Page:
Dear Mr Taouk, You should not agree with that Muslim boy since we do not judge by appearance but by the content of the character. Those Christian girls who you called sluts could have been acting outside of wisdom and their claimed own standards but that does not make them sluts but just girls caught up in the abundance of freedom. The reality was if they were not seen by men or seen by men who thought, silly little girls, that would have done no harm at all. the harm they did at the end of the day was to men’s eyes, and they did so for what was in men’s hearts, but we do not judge by the heart since its deceitful beyond all things and maybe your heart deceived you into thinking those girls were sluts perhaps.
And in the context of my post, that Muslim boy was communicating with me while I was in my school uniform, and he knows very well I am a Christian girl and the way I dress is subject to my dad’s standards.
he also knows I have to bring honour to my dad’s name where I can and I am only borrowing my dad’s name until my husband gives me my own.
He is fully aware that I am held in a framework of morality that has been laid out for me and he may challenge me on any failure to uphold anything in that framework, but he can’t impose his framework on me since he is a guest in my homeland.
As regards Melanie Pritchard’s comments. Yes, of course, the father in that comment is regretting his failure in his daughter’s upbringing, it seems to me she was perfectly “honourable” she was just doing what mum and dad had taught her. I do not know if you had noticed but dad failed his daughter when she was preteen then she got to teen and he realised his failure what did he do? grit his teeth and continued the failure at her cost.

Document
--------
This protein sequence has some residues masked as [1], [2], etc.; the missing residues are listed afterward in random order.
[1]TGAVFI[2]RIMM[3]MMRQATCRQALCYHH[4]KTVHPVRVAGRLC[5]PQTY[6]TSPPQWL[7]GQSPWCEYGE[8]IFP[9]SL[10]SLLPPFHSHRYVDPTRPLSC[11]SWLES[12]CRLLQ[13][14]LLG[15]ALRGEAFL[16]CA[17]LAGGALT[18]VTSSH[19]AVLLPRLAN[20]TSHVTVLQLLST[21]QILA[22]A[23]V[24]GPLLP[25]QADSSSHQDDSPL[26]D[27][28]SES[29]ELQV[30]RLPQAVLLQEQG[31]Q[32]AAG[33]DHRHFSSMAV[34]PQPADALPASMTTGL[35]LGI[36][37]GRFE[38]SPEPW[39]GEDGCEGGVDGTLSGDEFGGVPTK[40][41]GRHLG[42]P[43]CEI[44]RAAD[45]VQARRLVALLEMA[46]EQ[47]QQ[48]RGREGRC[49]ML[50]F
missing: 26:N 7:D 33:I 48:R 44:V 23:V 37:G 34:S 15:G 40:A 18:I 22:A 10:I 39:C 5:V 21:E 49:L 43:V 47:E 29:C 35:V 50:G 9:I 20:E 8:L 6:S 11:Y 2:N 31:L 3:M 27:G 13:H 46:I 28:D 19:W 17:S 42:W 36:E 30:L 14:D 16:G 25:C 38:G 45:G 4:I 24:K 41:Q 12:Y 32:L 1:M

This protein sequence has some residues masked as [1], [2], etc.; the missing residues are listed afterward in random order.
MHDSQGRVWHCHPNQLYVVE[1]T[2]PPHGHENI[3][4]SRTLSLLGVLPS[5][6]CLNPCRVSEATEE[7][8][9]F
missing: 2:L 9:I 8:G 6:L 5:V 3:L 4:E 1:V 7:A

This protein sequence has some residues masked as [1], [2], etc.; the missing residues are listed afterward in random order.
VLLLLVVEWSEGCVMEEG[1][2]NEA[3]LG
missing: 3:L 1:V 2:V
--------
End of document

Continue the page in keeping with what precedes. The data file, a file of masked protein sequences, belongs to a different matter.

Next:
My Mum taught me that we (females) can dress one of two ways.
Both get the attention of men. 1 must never be used on anyone who is not your husband since if you do he will never become your husband. 2 is what the wise and sensible girls use to get the opportunity to sell their characters to someone, who if you look deeply into his eyes, you can just make out a husband in their.
My Dad has a different take on 2,
2 is what the wise and sensible girls use to get the opportunity to sell their characters to someone who is on the end of a fishing line, who if you look deeply into his eyes he surrenders to you completely. This made me giggle.
I think what you say Sir would appear to have a double standard to a Muslim as it appears that way to me as a western girl.
First, my issue with the Burka.
The Burqa is problematic in the sense that for many Muslim men its a symbol that the women wearing it are an untouchable class. Which you may say that is fine, so what? The problem at least in my location is that those not wearing the burqa are by the standards of those wearing the burka and those demanding the wearing of the burka are plainly behaving immorally or advertising themselves as sexual objects to be used, that would be any girl not part of the “protected” Muslim political system (note I didn’t use faith.) You must understand that you have been brought up in a society where it would be shameful to sexually assault a teen girl, irrespective how she was dressed, that is not the case in all cultures sir. The measure of a girls untouchability isn’t related to her dress, but to her value as an image bearer of God. If you are secular atheistic, try inventing some secular moral demand on a Muslim man. Best of luck with that, they already have laws for everything, and you will obey them.